Board of Education v. County Board of Education

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121 N.W.2d 137 (1963)


No. 50929.

Supreme Court of Iowa.

April 9, 1963.

*138 Herman W. Walter, Council Bluffs, for appellants.

John F. Boeye, Montgomery County Atty., Red Oak, for appellee.

MOORE, Justice.

On March 30, 1961, there was filed in the office of Montgomery County Superintendent of Schools, pursuant to section 275.12, Code of 1958, I.C.A., a petition for the reorganization of certain districts in Montgomery and Page Counties into the Stanton Community School District. The proposal was signed by more than the number required by statute. The proposed district contained the Independent School District of Stanton and all or parts of four other school districts in Montgomery County. It also included seven or eight sections of the Douglas Township School District of Page County. The areas included approximately 78 square miles in which 334 pupils were enrolled during the school year of 1960-61.

On April 28, 1961, after proper notice, a hearing was held before the joint boards of Montgomery and Page Counties acting as a single board. Each board was represented by five of its members. After presentation of evidence including many written and oral objections, the joint board by a vote of seven to three approved the proposal as modified by certain boundary changes. All five Page County members and two Montgomery County members voted in the affirmative. Three Montgomery County members (a majority) voted against the proposal. Appeal to the State Department of Public Instruction was taken by the Montgomery County Board. Following a hearing before the State Superintendent of Public Instruction and two assistants, the State Department reversed the joint board's decision and dismissed the proposal. From this decision and order the proponents appealed to the district court of Montgomery County.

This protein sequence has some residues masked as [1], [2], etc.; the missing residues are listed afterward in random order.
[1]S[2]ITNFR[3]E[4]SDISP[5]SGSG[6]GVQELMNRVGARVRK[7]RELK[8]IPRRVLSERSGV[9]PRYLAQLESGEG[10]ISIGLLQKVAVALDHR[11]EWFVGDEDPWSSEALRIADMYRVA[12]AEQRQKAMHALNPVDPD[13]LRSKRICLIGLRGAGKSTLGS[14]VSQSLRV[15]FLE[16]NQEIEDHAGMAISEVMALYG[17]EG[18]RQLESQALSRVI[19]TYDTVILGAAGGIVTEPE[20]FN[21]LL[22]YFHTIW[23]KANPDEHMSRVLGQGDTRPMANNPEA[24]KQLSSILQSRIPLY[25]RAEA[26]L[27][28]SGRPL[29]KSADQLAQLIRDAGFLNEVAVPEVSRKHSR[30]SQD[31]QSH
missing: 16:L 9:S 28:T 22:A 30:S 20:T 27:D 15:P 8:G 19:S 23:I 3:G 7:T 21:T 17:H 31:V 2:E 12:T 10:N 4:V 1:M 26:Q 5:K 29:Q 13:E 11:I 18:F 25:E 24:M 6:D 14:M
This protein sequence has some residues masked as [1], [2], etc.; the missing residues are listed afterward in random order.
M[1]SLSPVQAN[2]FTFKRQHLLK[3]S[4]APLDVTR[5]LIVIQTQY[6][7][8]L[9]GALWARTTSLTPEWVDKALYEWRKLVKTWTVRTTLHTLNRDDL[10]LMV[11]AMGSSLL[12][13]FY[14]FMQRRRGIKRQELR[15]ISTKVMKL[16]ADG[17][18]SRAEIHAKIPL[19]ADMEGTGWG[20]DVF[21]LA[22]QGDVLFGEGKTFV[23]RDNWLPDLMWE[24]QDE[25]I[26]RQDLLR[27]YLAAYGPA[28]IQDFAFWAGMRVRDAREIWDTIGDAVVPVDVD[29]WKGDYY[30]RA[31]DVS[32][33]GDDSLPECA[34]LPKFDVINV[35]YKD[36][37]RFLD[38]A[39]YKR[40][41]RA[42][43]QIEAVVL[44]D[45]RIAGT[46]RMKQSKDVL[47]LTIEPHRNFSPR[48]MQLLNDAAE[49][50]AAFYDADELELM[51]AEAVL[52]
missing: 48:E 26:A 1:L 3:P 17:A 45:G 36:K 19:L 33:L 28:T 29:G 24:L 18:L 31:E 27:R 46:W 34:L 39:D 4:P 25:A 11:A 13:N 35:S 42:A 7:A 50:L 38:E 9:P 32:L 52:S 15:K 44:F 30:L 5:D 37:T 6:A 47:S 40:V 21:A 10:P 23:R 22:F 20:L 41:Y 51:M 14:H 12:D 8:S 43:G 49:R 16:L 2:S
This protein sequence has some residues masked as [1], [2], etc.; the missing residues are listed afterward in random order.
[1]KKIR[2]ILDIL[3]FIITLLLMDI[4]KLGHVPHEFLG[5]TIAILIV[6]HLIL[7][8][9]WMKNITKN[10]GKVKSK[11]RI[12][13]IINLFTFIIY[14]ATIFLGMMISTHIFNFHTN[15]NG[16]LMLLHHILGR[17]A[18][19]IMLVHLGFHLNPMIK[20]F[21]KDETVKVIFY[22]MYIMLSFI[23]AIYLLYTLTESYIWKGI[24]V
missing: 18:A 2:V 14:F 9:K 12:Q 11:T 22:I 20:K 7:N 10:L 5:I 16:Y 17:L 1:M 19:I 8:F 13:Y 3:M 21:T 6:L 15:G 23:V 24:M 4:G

The evidence submitted to the trial court consisted entirely of written records and documents admitted by stipulations. From judgment sustaining the State Board's ruling plaintiffs here appealed.

I. Appellants' first three assignments of error are difficult to understand and indicate *139 a misunderstanding of this court's function in considering this appeal. They are entirely ignored in appellee's brief and argument. Appellants assert (1) Montgomery County Board in its notice of appeal to the State Board erroneously claimed a change of the established county plan should have been incorporated in the proposal, (2) the allegation in said notice other school districts were available was a conclusion and not based on the facts and (3) the Montgomery County Board failed to comply with the statute for changing the established county plan. Apparently appellants are attempting to raise new issues for the first time. The trial court in his findings and conclusions stated: "The only question left for review is whether the order of the State Board of Education was arbitrary, capricious and unreasonable, and therefore an abuse of discretion."